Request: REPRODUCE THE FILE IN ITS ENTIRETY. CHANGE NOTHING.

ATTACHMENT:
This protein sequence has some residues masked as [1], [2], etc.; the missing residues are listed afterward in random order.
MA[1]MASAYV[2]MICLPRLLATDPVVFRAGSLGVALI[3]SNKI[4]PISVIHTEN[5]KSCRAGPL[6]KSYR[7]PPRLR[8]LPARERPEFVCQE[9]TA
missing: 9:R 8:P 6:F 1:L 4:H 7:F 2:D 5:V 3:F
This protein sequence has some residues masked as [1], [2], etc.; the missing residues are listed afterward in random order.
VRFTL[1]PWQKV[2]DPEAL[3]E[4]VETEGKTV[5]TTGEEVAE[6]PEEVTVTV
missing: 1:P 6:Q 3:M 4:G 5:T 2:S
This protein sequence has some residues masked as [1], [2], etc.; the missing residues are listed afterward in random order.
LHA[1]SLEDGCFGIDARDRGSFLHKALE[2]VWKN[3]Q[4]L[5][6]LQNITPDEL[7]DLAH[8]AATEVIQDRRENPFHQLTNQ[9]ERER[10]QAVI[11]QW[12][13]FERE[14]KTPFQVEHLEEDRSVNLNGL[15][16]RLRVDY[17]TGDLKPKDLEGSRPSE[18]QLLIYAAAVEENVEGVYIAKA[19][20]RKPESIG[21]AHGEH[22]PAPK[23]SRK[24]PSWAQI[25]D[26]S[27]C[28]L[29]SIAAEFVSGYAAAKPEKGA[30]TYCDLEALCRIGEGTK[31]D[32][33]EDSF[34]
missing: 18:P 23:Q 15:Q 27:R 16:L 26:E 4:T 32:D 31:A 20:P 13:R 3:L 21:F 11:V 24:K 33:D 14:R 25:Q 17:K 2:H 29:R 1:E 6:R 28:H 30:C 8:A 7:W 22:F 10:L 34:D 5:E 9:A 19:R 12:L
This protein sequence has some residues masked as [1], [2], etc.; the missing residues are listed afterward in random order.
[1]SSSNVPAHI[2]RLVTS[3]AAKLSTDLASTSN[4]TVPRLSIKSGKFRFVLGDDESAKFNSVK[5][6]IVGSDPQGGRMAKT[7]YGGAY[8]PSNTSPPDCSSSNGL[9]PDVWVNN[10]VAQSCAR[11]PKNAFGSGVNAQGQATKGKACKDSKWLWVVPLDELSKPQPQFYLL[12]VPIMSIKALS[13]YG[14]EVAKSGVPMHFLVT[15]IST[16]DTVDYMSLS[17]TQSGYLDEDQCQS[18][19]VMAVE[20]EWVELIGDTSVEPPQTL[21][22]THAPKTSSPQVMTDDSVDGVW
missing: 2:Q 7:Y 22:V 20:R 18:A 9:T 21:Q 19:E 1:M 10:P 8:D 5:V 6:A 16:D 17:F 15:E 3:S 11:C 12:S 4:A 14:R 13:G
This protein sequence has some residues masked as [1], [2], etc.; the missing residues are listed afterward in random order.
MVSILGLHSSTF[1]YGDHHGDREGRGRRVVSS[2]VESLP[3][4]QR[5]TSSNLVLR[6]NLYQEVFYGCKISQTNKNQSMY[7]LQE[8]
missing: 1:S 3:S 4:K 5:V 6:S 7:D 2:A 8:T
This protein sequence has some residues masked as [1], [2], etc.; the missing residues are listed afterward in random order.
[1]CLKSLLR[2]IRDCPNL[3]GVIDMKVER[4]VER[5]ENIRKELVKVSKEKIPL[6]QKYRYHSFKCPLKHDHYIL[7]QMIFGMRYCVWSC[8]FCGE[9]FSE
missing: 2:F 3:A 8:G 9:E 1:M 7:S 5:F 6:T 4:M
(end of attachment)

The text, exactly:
This protein sequence has some residues masked as [1], [2], etc.; the missing residues are listed afterward in random order.
MA[1]MASAYV[2]MICLPRLLATDPVVFRAGSLGVALI[3]SNKI[4]PISVIHTEN[5]KSCRAGPL[6]KSYR[7]PPRLR[8]LPARERPEFVCQE[9]TA
missing: 9:R 8:P 6:F 1:L 4:H 7:F 2:D 5:V 3:F
This protein sequence has some residues masked as [1], [2], etc.; the missing residues are listed afterward in random order.
VRFTL[1]PWQKV[2]DPEAL[3]E[4]VETEGKTV[5]TTGEEVAE[6]PEEVTVTV
missing: 1:P 6:Q 3:M 4:G 5:T 2:S
This protein sequence has some residues masked as [1], [2], etc.; the missing residues are listed afterward in random order.
LHA[1]SLEDGCFGIDARDRGSFLHKALE[2]VWKN[3]Q[4]L[5][6]LQNITPDEL[7]DLAH[8]AATEVIQDRRENPFHQLTNQ[9]ERER[10]QAVI[11]QW[12][13]FERE[14]KTPFQVEHLEEDRSVNLNGL[15][16]RLRVDY[17]TGDLKPKDLEGSRPSE[18]QLLIYAAAVEENVEGVYIAKA[19][20]RKPESIG[21]AHGEH[22]PAPK[23]SRK[24]PSWAQI[25]D[26]S[27]C[28]L[29]SIAAEFVSGYAAAKPEKGA[30]TYCDLEALCRIGEGTK[31]D[32][33]EDSF[34]
missing: 18:P 23:Q 15:Q 27:R 16:L 26:E 4:T 32:D 31:A 20:P 13:R 3:L 21:F 11:V 24:K 33:D 14:R 25:Q 17:K 2:H 29:R 1:E 6:R 28:H 30:C 8:A 7:W 22:F 10:L 34:D 5:E 9:A 19:R 12:L
This protein sequence has some residues masked as [1], [2], etc.; the missing residues are listed afterward in random order.
[1]SSSNVPAHI[2]RLVTS[3]AAKLSTDLASTSN[4]TVPRLSIKSGKFRFVLGDDESAKFNSVK[5][6]IVGSDPQGGRMAKT[7]YGGAY[8]PSNTSPPDCSSSNGL[9]PDVWVNN[10]VAQSCAR[11]PKNAFGSGVNAQGQATKGKACKDSKWLWVVPLDELSKPQPQFYLL[12]VPIMSIKALS[13]YG[14]EVAKSGVPMHFLVT[15]IST[16]DTVDYMSLS[17]TQSGYLDEDQCQS[18][19]VMAVE[20]EWVELIGDTSVEPPQTL[21][22]THAPKTSSPQVMTDDSVDGVW
missing: 2:Q 7:Y 22:V 20:R 18:A 9:T 21:Q 19:E 1:M 10:P 8:D 5:V 6:A 16:D 17:F 15:E 3:S 11:C 12:S 4:A 14:R 13:G
This protein sequence has some residues masked as [1], [2], etc.; the missing residues are listed afterward in random order.
MVSILGLHSSTF[1]YGDHHGDREGRGRRVVSS[2]VESLP[3][4]QR[5]TSSNLVLR[6]NLYQEVFYGCKISQTNKNQSMY[7]LQE[8]
missing: 1:S 3:S 4:K 5:V 6:S 7:D 2:A 8:T
This protein sequence has some residues masked as [1], [2], etc.; the missing residues are listed afterward in random order.
[1]CLKSLLR[2]IRDCPNL[3]GVIDMKVER[4]VER[5]ENIRKELVKVSKEKIPL[6]QKYRYHSFKCPLKHDHYIL[7]QMIFGMRYCVWSC[8]FCGE[9]FSE
missing: 2:F 3:A 8:G 9:E 1:M 7:S 5:F 6:T 4:M